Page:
Adding everything up, I recently calculated that Bob-the-baby has lived at 33 different addresses during his first eighteen months. The only constant in his life -- apart from his parents -- has been the small draw-string bag that contains his toys.
Each morning there is a ritual opening of the toy-bag. Bob gloatingly inspects his vehicles, and then painstakingly arranges them into formation: concrete mixer, helicopter, 'mummy' fire engine, 'baby' fire-engine, and blue aeroplane.
Next his farmyard animals greet the new day: cow, sheep, pig, stegosaurus (not really a farmyard animal, I suppose), and a plastic statuette of a Marks & Spencer's shop-girl. Each of the animals gets a kiss from Bob before being placed lovingly on the floor. The Marks & Spencer's girl often gets several kisses.
As you might expect, the animals require more tending than the vehicles. At meal-times, each animal must be offered food before Bob-the-baby will consent to dine. And if any are inadvertently missed -- for some odd reason, I often forget the sheep -- then there are terrible howls of anguish from Bob, who clearly believes that they might starve to death. In fact, such is his concern for their nutritional well-being, that he recently offered the stegosaurus to Jennifer with the words: "Mummy breast-feed dinosaur". (Jennifer declined, saying that she didn't think it appropriate to breast-feed animals from a different taxonomic class).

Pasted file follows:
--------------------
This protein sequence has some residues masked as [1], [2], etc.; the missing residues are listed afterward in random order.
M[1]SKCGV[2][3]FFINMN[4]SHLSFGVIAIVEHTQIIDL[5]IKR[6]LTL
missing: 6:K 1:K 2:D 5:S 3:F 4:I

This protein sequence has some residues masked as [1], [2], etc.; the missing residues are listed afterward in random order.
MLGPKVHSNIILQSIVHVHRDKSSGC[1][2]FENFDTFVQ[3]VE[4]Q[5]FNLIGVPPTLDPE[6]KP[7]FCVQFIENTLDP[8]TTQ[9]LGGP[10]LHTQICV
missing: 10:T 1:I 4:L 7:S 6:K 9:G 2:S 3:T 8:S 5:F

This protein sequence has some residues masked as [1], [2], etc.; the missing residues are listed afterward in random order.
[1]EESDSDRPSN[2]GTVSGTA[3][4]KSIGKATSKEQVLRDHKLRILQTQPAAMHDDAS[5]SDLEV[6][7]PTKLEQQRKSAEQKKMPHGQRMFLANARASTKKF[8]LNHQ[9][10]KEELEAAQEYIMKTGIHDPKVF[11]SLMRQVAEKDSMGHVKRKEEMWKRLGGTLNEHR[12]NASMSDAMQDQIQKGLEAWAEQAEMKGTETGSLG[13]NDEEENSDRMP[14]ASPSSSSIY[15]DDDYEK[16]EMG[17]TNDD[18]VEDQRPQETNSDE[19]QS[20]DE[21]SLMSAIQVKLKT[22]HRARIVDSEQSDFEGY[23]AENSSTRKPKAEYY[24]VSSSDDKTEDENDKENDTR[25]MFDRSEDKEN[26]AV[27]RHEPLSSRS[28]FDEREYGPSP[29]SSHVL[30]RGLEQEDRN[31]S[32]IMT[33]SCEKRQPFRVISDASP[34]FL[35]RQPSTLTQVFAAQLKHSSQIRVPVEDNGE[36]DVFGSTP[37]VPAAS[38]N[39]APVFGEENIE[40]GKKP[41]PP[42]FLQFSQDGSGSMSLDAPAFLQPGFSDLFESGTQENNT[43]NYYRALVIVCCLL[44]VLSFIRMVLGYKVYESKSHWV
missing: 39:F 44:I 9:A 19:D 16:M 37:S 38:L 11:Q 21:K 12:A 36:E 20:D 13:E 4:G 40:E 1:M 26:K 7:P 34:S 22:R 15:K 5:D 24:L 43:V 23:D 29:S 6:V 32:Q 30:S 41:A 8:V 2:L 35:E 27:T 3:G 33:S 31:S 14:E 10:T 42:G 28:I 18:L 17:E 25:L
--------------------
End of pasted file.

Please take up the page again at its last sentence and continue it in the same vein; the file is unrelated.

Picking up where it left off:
I suspect that our nomadic lifestyle has given Bob-the-baby a strange impression of earthly existence. Every few weeks we move to a different city. His father takes him wandering about the streets, and invariably gets lost for several hours. Sometimes it is very hot, sometimes it snows, sometimes everyone else speaks a different language. In some countries (for example, England) they hate children; in other countries (for example, Scotland) they automatically give you chocolate. "Plenary" and "visiting professor" are essential vocabulary for everyday life.
Happily, in each place, Bob has managed to find something that he really enjoys. In New York City, he fell in love with Central Park. He was entranced by the Die Welt balloon in Berlin. The child-hatred of the English was mitigated by the endless entertainment of the double-decker bus. And the gun at Edinburgh Castle (fired daily at one o'clock in the afternoon) was always received with a round of heartfelt applause.
This last item caused us some stress -- possibly at 1.00 pm, Edinburgh time -- as we waited in the immigration queue at San Francisco airport. "Where's the gun," said Bob suddenly. "Where is it?" Then very loudly: "Bang! Bang! WHERE'S THE GUN?" Fortunately, none of the security staff so much as raised an eyebrow. It is, I suppose, entirely normal behaviour for children in America.